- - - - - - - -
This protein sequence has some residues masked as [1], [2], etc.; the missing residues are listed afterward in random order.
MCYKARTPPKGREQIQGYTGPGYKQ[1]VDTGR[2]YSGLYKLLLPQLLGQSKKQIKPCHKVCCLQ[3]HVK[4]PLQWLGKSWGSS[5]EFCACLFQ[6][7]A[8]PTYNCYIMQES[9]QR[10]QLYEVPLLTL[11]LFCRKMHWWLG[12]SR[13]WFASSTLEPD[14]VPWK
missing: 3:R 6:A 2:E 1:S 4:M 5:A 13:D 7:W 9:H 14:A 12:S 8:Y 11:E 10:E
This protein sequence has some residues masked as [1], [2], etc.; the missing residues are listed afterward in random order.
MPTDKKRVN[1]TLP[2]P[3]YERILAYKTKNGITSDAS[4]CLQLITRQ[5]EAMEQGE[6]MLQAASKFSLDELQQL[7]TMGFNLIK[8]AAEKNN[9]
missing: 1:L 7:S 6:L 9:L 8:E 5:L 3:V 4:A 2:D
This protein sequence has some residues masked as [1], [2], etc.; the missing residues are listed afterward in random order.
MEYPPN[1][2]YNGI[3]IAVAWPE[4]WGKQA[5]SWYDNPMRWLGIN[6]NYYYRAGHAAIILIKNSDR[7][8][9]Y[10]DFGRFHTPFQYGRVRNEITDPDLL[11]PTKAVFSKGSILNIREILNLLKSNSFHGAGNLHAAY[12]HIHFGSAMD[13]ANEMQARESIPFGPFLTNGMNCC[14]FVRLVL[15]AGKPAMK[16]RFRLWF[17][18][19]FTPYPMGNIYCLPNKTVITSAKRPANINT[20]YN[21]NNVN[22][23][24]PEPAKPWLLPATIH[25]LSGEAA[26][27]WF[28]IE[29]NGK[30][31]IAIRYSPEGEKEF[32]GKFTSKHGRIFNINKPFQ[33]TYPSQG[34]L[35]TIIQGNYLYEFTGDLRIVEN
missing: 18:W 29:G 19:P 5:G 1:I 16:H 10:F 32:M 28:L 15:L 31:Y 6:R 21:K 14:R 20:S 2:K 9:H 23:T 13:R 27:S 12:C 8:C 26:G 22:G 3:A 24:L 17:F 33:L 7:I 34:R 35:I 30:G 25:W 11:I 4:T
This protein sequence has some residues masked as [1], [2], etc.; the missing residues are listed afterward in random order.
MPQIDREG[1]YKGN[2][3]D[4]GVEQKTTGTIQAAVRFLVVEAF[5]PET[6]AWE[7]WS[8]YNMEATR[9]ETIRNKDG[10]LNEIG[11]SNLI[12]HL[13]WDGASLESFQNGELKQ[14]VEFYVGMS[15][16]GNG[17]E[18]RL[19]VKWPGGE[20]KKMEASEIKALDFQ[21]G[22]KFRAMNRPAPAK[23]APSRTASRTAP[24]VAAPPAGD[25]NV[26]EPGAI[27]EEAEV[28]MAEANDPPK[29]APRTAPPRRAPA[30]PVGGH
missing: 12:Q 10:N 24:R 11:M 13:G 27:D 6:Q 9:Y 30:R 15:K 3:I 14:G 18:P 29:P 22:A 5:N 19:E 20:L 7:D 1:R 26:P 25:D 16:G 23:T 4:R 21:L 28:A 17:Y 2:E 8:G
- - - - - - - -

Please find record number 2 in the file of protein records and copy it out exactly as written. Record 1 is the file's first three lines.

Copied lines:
This protein sequence has some residues masked as [1], [2], etc.; the missing residues are listed afterward in random order.
MPTDKKRVN[1]TLP[2]P[3]YERILAYKTKNGITSDAS[4]CLQLITRQ[5]EAMEQGE[6]MLQAASKFSLDELQQL[7]TMGFNLIK[8]AAEKNN[9]
missing: 1:L 7:S 6:L 9:L 8:E 5:L 3:V 4:A 2:D